Today, we are pleased to announce and launch XFactor Ventures, a pre-seed and seed stage venture fund that will invest in 30 new companies with female founders targeting billion dollar opportunities in the coming year or two.
Are you a female founder with the XFactor looking for funding? If so – we want to talk to you! Please find us online at XFactor.ventures, follow us on Twitter or reach out via email to firstname.lastname@example.org
XFactor is led by a fantastic investment team of female founders –
- Bay Area: Danielle Morrill of Mattermark, Erica Brescia of Bitnami, Jessica Mah of inDinero, and Ooshma Garg of Gobble
- New York: Aubrie Pagano of Bow & Drape, Kathryn Minshew of The Muse, and Liz Whitman of Manicube
- Boston: Anna Palmer of WonderMile, who while also working on launching her second start-up, was instrumental in co-founding XFactor with me and my amazing partner at Flybridge, Kate Castle.
This team has delivered hundreds of investor pitches, raised well over $100M in venture capital across multiple rounds, hired thousands of employees and generated significant value as they have built and grown the almost dozen companies they have founded.
XFactor’s goal is threefold:
- Supporting and enabling the next generation of female-led businesses. We invest in companies with at least one female founder – the “X Factor” – who have the insight and drive to build the next billion dollar company. Our investment team are all talented and successful female founder operators that have ridden the company-building roller coaster themselves and will provide connections and “in the trenches” advice and mentorship to our portfolio companies. Regardless of gender, a team of successful founder and leaders investing in the next-generation of founders is unique and their collective insights will be valuable to the companies in which we invest.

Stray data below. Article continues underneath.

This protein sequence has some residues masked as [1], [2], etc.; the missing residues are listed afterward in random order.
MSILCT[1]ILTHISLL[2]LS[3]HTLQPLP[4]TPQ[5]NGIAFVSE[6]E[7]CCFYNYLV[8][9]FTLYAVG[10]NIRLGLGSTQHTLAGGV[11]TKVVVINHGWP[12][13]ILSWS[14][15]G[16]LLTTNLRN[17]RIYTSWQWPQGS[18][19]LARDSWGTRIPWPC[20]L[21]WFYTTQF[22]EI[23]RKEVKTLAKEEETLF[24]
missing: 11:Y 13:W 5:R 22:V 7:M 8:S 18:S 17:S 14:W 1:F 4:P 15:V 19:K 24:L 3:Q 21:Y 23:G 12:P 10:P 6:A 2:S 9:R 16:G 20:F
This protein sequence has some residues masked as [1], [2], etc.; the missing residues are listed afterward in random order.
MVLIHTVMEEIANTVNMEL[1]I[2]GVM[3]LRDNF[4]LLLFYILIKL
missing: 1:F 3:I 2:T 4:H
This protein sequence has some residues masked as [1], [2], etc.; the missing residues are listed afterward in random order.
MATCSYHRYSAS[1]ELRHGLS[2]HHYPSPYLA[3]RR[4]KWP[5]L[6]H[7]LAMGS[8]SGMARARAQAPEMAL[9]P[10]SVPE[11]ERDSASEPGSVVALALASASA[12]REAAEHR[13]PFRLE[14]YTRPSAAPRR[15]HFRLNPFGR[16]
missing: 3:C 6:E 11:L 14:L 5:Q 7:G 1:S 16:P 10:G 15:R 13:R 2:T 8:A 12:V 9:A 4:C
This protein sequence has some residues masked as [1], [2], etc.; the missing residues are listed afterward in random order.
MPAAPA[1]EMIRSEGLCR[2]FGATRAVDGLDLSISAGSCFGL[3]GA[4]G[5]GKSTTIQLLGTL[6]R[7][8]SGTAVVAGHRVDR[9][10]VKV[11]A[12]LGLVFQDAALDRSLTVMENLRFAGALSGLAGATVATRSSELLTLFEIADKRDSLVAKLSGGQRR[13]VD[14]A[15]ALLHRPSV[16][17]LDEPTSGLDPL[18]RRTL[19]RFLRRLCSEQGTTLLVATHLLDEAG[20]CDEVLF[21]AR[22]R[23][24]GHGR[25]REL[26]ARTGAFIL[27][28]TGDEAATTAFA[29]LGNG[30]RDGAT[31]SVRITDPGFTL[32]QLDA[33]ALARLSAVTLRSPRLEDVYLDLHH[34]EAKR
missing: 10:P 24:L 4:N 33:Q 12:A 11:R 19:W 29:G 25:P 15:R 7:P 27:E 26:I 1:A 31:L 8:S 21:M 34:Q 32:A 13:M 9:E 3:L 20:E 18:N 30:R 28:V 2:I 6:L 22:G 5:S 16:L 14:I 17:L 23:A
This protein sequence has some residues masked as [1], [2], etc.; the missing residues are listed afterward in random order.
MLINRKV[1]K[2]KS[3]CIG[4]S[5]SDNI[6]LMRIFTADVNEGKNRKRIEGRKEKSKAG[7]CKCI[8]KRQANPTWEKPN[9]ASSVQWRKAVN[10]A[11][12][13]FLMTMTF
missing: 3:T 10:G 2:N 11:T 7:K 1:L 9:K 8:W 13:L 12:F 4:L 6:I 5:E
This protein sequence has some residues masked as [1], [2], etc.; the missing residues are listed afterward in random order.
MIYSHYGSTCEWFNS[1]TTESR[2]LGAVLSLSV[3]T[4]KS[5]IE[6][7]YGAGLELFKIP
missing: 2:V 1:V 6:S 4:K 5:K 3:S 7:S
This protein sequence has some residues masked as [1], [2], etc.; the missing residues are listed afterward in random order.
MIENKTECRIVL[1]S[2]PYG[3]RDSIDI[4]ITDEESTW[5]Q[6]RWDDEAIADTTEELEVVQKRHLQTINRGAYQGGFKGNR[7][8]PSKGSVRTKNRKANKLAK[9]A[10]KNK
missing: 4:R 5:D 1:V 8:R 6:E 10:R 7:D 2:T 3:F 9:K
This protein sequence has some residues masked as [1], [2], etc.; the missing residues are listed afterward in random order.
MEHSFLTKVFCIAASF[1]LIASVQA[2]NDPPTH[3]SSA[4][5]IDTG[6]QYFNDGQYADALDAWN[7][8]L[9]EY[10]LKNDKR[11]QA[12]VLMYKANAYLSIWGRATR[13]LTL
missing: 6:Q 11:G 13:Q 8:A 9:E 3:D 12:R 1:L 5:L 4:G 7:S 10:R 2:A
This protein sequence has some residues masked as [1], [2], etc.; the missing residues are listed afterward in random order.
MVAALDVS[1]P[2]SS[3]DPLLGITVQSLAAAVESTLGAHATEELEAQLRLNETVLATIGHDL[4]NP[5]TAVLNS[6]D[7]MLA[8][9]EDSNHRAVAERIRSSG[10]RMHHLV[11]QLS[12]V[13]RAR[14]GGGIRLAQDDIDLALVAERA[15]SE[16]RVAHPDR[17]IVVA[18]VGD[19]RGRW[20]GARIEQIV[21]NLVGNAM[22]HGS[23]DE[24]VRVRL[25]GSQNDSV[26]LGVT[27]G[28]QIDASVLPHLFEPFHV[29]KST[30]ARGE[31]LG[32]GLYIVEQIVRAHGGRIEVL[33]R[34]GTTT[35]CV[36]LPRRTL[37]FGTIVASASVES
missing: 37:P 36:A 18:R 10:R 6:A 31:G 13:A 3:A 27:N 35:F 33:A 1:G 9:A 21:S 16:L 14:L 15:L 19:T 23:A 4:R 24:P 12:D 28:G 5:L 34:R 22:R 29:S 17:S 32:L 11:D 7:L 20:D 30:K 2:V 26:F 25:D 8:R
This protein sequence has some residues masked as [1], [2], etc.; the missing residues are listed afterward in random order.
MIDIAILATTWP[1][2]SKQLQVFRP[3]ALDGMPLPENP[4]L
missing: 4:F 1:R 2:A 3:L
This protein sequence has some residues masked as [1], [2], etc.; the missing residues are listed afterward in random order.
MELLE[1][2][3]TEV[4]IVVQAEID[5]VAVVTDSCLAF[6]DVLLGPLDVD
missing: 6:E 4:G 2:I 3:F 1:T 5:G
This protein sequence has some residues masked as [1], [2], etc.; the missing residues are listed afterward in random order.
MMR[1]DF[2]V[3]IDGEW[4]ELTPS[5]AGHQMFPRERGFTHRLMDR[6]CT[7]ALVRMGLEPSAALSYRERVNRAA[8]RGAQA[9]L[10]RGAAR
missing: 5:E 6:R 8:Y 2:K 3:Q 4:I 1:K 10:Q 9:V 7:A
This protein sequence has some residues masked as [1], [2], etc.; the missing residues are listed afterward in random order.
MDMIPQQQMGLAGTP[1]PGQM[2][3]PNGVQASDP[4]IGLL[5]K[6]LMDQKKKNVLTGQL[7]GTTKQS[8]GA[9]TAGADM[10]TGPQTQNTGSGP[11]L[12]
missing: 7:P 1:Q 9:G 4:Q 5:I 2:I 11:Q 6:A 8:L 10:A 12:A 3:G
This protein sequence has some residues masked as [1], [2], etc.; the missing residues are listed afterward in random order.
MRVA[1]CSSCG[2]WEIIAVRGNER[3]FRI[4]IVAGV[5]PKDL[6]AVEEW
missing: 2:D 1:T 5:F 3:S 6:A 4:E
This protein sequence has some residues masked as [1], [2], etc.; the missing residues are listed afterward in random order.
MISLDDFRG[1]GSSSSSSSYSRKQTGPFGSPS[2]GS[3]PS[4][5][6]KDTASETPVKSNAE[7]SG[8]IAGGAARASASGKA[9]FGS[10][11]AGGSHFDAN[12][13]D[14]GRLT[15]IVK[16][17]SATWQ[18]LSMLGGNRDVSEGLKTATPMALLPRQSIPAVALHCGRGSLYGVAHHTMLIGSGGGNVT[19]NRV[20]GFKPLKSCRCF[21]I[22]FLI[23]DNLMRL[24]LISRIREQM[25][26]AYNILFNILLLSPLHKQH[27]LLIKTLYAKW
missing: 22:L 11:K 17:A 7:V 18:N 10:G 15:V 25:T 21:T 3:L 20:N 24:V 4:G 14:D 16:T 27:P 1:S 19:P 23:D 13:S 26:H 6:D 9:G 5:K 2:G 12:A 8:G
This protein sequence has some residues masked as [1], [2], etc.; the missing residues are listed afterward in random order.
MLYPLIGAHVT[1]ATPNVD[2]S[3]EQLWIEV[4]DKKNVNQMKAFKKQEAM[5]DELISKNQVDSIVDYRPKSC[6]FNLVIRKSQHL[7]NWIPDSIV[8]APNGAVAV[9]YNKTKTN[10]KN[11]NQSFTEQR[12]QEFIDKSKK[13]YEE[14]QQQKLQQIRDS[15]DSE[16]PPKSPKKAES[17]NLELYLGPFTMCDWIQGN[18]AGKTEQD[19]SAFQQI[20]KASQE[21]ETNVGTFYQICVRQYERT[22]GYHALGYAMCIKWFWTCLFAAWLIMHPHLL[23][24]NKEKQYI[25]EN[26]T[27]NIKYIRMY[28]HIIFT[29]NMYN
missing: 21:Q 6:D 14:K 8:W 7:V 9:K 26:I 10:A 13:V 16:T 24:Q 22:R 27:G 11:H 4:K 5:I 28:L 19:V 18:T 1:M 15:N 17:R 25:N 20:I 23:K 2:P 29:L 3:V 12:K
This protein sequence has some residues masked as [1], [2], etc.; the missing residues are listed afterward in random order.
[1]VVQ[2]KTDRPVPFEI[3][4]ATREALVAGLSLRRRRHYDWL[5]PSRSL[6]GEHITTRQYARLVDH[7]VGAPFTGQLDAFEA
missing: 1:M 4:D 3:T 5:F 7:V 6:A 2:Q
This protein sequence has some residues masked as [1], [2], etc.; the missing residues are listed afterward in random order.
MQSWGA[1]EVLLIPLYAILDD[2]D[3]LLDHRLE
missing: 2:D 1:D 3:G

- Providing our investment team a platform and mentorship to become successful investors. We hope that, over time, this effort will increase the ranks of female investors in the venture and angel investing community.
- Finally, and most importantly, XFactor is focused on generating attractive investment returns by identifying massive market opportunities and backing the most talented ambitious founders (who happen to be female) based on our conviction that diverse teams will outperform in the market. Said another way, XFactoris not an affirmative action fund with all the negative connotations that implies. There are few things worse for a female founder than being referred to a female-focused fund with the insinuation that you are not ready for the big leagues of male dominated funds. That’s not us. We are big league entrepreneurs and investors that will hold founders to high standards and support them in building game-changing companies.